Forum for Science, Industry and Business

Sponsored by:     3M 
Search our Site:

 

Rosetta and New Horizons watch Jupiter in joint campaign

02.04.2007
ESA’s Rosetta and NASA’s New Horizons are working together in their joint campaign to observe Jupiter. A preliminary analysis of the data from Rosetta’s Alice ultraviolet spectrometer indicates that the data quality is excellent and that good science is expected to follow.

New Horizons made its closest approach to Jupiter on 28 February 2007. Its principal objective was to use the gravity of the giant planet to slingshot it onwards to its rendezvous with Pluto, planned for 2015. However, as Alan Stern, Southwest Research Institute, San Antonio, Texas (USA), and New Horizon’s Principal Investigator says, “We couldn’t pass up this opportunity to study Jupiter’s meteorology, rings, aurorae, satellites, and magnetosphere.”

Rosetta, just after having swung by Mars and while on its way to comet 67P-Churyumov Gerasimenko, played an important role in this research, providing global observations of Jupiter’s aurora and the Io plasma torus that can be correlated with New Horizons’ detailed in-situ measurements.

Rosetta’s observation of Jupiter began on the same day as the New Horizons swingby. Because Rosetta is presently close to Mars and Jupiter is still far away, to some of the instruments the giant planet is just a pinprick of light. Nevertheless, Rosetta’s Alice instrument splits this light into a spectrum, in which the separate contributing regions can be distinguished.

“We have now clearly separated the three components that make up the spectrum,” says Alice team member Andrew Steffl, Southwest Research Institute. The first component is simply sunlight, reflecting off Jupiter’s cloud tops. The second part of the spectrum is composed of ultraviolet emission given off by particles ejected in volcanic eruptions by Jupiter’s moon Io. The third is light from Jupiter’s aurorae, caused by particles striking the planet’s atmosphere, some from the Sun, some ejected from Io.

Alice is an ultraviolet imaging spectrometer, designed to analyse the composition and density of gas molecules, and an almost identical Alice UVS instrument is on New Horizons. Rosetta’s Alice will measure the rates at which water vapour, carbon monoxide and carbon dioxide are given off by comet Churyumov-Gerasimenko, after the rendezvous in 2014. New Horizons’ Alice instrument will study the tenuous atmosphere at Pluto in mid-2015.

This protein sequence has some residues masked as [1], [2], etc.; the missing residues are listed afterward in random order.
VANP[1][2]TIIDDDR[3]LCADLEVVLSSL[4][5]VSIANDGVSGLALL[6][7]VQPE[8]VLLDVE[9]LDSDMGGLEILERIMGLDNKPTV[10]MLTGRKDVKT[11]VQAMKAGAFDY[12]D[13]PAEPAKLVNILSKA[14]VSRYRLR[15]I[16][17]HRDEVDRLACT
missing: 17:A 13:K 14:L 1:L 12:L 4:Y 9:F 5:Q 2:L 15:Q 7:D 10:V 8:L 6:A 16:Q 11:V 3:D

“New Horizons cannot observe Jupiter using its Alice instrument at the moment,” says Joel Parker, also at the Southwest Research Institute, and Alice Project Manager. This is because New Horizons’ Alice would have to be pointed back at Jupiter, towards the Sun. If bright sunlight fell into the instrument, it could damage the sensitive optics. Hence the scientists will not take the risk.

Instead, other instruments on New Horizons can detect the actual particles that are trapped in Jupiter’s magnetic field, but to better understand this data, spectra of Jupiter’s aurora and the Io torus are also needed. This is where Rosetta’s Alice makes its important contribution.

Some of the things the team will be looking for are solar wind events. These are gusts in the number of electrically charged particles that the Sun gives out. When they strike the magnetic field of Jupiter, they can cause the aurora to shine more brightly. Rosetta’s Alice will see this, too, and the team can then look for changes in the particles detected by New Horizons. “This is a really nice synergy between the two projects,” says Parker.

Rosetta’s observations are set to continue until 8 May, and when complete, will include some 400 hours worth of observations. Using Rosetta’s Alice is proving to be invaluable to the team in their preparations for the 2014 comet rendezvous. “Every time we use the instrument, we learn more about how to get the most out of it when we arrive at the comet,” says Parker.

Gerhard Schwehm | alfa
Further information:
http://www.esa.int/SPECIALS/Rosetta/SEMHFHT4LZE_0.html

More articles from Physics and Astronomy:

nachricht Climate cycles may explain how running water carved Mars' surface features